In his latest Laughing Water Capital, April 2022 Letter, Matthew Sweeney provides seven strategies investors can use to survive periods of uncertainty. Here’s an excerpt from the letter:
I think it is best to assume that these scary headlines will be with us for some time, and I also think it is best to remember that historically the market has turned higher well before the headlines have improved.
With this backdrop there are a wide range of potential outcomes in front of us. At times such as these – where uncertainty seems to be around every corner – I find it useful to focus on the things that I know for sure rather than the things that are unknowable. Below is a list of things that I know for sure.
1) As with every past downturn and subsequent recovery, someone will be held up as the next Cassandra due to their “calls” around near-term market direction. The problem however is that no one knows in advance who will be right, so in my view looking to pundits for hints is a waste of time. Ignoring the noise is a much better strategy.
2) Now is not the time to swing for the fences. This is true because it is never time to swing for the fences. Our strategy is conservative by nature.
3) Fear is not a strategy. Roughly half the pundits out there are calling for investors to run for cover. There is an enormous amount of evidence to suggest that an investor’s best defense during difficult periods is to know what they own, rather than owning nothing. Many of our businesses have been specifically chosen due to their ability to become stronger during difficult periods. This says nothing about what their stock prices will do, but it does suggest that ultimately our portfolio will be strengthened by temporary difficulty. We should all be willing to trade near term declines for greater long-term gains.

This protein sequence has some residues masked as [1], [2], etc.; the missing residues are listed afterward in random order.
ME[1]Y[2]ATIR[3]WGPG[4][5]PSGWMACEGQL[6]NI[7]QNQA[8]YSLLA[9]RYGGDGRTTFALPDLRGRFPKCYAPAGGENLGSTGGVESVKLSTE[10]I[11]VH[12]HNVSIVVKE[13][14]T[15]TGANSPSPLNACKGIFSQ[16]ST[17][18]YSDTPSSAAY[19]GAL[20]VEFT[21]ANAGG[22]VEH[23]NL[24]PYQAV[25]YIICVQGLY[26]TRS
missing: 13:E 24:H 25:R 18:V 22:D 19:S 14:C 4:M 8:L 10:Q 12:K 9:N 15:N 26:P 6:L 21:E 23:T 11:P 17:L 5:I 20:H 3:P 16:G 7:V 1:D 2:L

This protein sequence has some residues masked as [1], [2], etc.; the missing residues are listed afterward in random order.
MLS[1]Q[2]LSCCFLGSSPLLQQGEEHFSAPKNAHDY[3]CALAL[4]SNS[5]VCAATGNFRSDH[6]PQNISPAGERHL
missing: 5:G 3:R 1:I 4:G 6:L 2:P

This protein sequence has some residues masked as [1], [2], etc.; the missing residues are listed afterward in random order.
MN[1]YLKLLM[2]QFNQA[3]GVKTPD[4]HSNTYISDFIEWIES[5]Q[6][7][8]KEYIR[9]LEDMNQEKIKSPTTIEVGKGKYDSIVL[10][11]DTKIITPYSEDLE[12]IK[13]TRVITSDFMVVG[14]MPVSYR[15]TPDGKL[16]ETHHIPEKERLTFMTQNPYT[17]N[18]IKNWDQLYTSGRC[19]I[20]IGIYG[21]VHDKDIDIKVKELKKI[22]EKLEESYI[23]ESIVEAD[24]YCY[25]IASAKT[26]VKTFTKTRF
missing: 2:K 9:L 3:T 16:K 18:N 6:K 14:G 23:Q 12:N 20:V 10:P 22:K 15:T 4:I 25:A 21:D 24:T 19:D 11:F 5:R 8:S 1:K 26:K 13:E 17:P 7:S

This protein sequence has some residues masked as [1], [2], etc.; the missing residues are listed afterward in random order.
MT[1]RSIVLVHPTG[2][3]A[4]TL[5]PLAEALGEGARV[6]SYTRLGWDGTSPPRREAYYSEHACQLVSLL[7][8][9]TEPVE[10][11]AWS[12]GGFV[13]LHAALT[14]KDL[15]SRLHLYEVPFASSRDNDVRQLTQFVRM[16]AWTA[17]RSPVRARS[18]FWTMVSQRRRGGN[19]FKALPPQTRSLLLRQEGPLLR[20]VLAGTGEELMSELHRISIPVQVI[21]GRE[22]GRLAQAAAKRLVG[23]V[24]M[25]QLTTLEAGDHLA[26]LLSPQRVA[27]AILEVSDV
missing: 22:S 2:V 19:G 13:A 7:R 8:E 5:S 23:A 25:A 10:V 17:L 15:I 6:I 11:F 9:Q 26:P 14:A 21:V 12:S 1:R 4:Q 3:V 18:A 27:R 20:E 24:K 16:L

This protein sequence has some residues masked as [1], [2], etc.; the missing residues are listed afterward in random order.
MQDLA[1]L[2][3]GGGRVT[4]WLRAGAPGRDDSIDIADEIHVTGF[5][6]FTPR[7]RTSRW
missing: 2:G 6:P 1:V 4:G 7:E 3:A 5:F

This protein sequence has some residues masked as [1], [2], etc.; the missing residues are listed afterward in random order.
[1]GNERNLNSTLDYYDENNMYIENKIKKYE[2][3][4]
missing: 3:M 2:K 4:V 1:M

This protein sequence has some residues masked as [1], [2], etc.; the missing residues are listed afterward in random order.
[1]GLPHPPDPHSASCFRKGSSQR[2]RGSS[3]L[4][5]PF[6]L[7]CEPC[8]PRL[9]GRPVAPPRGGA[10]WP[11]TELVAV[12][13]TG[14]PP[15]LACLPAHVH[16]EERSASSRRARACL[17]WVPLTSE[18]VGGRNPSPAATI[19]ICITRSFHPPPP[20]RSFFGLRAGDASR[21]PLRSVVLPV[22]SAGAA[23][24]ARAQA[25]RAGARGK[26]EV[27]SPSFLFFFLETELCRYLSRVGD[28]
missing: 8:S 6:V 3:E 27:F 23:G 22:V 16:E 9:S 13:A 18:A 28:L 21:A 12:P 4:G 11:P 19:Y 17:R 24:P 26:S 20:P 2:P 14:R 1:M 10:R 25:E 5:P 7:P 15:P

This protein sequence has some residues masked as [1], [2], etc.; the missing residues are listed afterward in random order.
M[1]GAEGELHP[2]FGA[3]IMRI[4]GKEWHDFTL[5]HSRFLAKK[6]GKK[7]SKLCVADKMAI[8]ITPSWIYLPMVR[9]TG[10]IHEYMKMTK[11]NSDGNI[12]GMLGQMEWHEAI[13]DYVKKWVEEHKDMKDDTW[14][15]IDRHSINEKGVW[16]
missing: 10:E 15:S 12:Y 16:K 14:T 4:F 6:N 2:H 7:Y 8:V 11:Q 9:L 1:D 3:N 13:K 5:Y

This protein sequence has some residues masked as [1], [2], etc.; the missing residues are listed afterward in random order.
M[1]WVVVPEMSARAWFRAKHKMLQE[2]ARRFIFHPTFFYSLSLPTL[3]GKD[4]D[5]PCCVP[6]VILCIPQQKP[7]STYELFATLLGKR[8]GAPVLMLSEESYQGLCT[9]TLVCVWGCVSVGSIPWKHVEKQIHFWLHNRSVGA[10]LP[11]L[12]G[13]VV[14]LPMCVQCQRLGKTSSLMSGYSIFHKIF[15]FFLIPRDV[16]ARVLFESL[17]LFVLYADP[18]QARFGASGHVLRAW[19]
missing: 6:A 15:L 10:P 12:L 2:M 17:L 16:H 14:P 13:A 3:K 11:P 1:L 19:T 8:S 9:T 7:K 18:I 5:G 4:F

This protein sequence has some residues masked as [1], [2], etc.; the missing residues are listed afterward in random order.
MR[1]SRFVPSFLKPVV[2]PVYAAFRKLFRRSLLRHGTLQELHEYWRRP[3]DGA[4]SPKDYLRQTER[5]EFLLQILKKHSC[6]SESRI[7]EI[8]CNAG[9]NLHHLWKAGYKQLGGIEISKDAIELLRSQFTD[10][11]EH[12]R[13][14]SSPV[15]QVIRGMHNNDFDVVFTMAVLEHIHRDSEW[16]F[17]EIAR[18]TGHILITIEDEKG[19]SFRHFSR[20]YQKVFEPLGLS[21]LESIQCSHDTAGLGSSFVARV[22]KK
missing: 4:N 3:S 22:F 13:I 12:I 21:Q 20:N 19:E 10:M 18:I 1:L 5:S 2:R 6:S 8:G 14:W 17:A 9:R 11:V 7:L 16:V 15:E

4) While the macro backdrop may be unsettling, there are a lot of cheap stocks available to those who are willing to look through near term uncertainty.
5) Ultimately, process will prevail. All I am trying to do is tilt the odds for long term success as heavily in our favor as possible by focusing on good businesses, led by good people, when they are dealing with some sort of temporary problem or inefficiency that can be solved given enough time. If our businesses execute, we will be rewarded. Eventually.
6) The greatest advantage an investor can have is a long timeline. All of recorded history suggests that “this too shall pass,” and investors will be well rewarded for their patience. In the near term, owning cheap stocks is not a defense against macro calamity. However, over reasonable periods of time individual business performance will trump macro conditions.
7) If history is any guide, at some point in the next 3-5 years our businesses will be valued on a normalized multiple of their normalized earnings power. In some cases my estimate of the normalized multiple will be wrong, and in some cases my estimate of their normalized earnings power will be wrong. However, on a portfolio level I believe we will be well rewarded for staying the course through whatever volatility comes in the interim.
All of the above can really be boiled down to the fact that neither I nor anyone else knows what will happen next. However, while the macro backdrop is a bit unsettling, in my view there are a lot of cheap stocks out in the world right now. That does not mean they can’t get cheaper, but for those investors who are able to remain focused on the long term while ignoring the short term bumps in the road, I continue to think we will be well rewarded with time.
You can read the entire letter here:
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